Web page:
On August 9, 2018, U.S. Citizenship and Immigration Services (USCIS) issued the final policy memo clarifying procedures for the accrual of unlawful presence for foreign students and exchange visitors. Foreign students and exchange visitors in F, J or M status are reminded that new rules on the calculation of unlawful presence took effect Aug. 9, 2018. This means the potential bars for inadmissibility for accruing 180 days or more of unlawful presence from that date would be triggered on Feb. 5, 2019.

Key points:

  • The Feb. 5, 2019 180-day milestone is important because F, J and M nonimmigrants who accrue more than 180 days of unlawful presence and who thereafter depart the U.S., are barred from re-entering for three years. Those who accrue more than one year of unlawful presence are barred for 10 years.
  • Under the new calculation rules, F, J and M nonimmigrants will accrue unlawful presence if they failed to maintain status on or after Aug. 9, 2018. Failure to maintain status may include ending their course of study or authorized practical training, engaging in unauthorized activities (such as unauthorized work), remaining in the U.S. beyond their I-94 authorized stay, or receiving an order of exclusion or deportation by an immigration court.
  • Under the new policy, F, J, or M nonimmigrants who failed to maintain status before August 9, 2018 began accruing unlawful presence based on that failure on August 9, 2018, unless they had already started accruing unlawful presence under prior policy.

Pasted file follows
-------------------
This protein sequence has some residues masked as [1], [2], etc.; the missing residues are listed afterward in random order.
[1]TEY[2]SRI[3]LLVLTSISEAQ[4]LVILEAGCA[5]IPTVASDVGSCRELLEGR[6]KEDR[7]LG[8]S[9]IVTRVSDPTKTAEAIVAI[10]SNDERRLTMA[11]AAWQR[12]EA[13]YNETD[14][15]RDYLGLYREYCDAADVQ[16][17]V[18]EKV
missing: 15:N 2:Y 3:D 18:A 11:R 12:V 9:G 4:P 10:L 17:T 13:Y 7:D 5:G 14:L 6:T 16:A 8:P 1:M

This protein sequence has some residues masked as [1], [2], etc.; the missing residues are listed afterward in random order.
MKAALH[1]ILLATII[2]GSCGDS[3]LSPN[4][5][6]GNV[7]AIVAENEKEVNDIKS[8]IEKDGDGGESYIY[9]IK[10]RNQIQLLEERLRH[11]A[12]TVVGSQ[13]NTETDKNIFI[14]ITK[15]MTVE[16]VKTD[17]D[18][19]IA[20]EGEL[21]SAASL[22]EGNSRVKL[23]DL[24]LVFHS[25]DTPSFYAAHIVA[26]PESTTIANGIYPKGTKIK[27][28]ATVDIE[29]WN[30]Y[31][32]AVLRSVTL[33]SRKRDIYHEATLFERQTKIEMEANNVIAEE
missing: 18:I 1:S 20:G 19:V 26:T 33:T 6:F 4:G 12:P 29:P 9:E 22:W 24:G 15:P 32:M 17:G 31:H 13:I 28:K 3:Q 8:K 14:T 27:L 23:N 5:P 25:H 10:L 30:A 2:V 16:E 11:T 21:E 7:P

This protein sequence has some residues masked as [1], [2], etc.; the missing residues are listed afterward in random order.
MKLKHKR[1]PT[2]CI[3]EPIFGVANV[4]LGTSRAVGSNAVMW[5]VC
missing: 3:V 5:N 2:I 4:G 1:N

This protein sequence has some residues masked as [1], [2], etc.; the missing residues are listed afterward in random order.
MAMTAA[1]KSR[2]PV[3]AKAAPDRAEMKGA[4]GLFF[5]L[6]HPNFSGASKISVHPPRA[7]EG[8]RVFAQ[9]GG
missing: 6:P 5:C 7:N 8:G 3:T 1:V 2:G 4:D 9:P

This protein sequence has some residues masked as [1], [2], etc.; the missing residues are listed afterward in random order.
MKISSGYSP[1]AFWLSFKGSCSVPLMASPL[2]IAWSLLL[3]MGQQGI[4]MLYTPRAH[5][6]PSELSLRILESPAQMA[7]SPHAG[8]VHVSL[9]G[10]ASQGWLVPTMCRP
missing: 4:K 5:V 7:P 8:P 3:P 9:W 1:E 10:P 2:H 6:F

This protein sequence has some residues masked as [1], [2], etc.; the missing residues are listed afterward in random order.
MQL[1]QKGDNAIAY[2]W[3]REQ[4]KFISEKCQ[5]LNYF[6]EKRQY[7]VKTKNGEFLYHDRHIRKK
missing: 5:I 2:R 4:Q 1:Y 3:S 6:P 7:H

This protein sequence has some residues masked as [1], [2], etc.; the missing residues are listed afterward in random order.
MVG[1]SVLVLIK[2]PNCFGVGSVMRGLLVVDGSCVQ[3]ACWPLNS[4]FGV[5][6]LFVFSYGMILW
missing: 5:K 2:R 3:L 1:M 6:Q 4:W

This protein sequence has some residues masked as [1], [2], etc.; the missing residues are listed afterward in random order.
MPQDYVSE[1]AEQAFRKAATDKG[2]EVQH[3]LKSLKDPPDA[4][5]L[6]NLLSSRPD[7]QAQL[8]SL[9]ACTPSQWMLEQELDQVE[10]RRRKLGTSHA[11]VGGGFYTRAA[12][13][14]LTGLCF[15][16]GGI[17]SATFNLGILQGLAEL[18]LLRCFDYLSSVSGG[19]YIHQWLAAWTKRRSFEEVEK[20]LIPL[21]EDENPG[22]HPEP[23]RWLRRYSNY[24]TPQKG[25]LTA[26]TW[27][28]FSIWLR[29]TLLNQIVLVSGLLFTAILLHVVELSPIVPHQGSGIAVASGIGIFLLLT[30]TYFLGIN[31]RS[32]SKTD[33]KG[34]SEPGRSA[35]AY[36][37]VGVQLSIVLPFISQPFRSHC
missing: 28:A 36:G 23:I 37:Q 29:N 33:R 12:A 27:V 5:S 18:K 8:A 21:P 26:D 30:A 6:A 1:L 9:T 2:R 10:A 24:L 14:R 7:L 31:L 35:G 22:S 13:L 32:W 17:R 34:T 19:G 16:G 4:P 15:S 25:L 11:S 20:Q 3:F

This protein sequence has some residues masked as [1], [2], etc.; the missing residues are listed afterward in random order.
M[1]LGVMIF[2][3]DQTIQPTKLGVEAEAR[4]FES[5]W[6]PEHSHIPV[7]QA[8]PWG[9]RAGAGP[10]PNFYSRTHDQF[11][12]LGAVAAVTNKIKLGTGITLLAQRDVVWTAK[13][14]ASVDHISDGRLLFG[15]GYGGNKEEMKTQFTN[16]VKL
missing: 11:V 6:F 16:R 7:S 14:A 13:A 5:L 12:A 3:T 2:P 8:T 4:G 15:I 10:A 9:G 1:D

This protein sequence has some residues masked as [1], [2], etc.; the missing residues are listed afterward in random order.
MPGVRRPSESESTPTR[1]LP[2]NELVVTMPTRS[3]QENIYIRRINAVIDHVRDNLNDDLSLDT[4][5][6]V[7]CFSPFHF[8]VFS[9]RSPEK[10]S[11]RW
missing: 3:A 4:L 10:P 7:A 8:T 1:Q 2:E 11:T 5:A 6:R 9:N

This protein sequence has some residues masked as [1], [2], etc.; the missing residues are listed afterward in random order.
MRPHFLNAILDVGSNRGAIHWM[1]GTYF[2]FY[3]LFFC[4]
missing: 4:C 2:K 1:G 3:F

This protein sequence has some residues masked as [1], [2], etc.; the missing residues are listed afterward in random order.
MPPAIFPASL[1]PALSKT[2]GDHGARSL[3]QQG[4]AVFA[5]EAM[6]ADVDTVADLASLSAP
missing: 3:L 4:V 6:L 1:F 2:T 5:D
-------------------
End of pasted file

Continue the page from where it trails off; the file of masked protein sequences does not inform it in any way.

• F and M nonimmigrants who fall out of status and file for reinstatement of that status within five months of having fallen out of status will not accrue unlawful presence during the period that their reinstatement application is pending with USCIS.

Background: The initial policy memo issued in May 2018 by USCIS changed the way the agency calculates unlawful presence for nonimmigrants in F (student), M (vocational student), and J (exchange visitor) status. These individuals will accrue unlawful presence if they fail to maintain status, and unlawful presence will be counted from the day after they violate their status. Under previous longstanding policy, unlawful presence was not triggered for students (who are admitted for “duration of status” rather than for a specific time period) until the government determined that the individual was out of status. Although comments opposing the change were provided to USCIS, the final policy change was issued in August 2018. In October 2018, a group of colleges and universities challenged the policy in court, but it remains in effect today as the lawsuit continues to progress.

BAL Analysis: F, J and M nonimmigrants and their employers should be careful to avoid any unlawful presence triggers and to track any time that could be deemed failure to maintain status. Those who have failed to maintain status since Aug. 9 may consider filing for reinstatement if they are within five months of having fallen out of status. Individuals who are approaching 180 days of unlawful presence would need to depart the U.S. before Feb. 5 to avoid the three-year re-entry bar.

This alert has been provided by the BAL U.S. Practice group. For additional information, please contact

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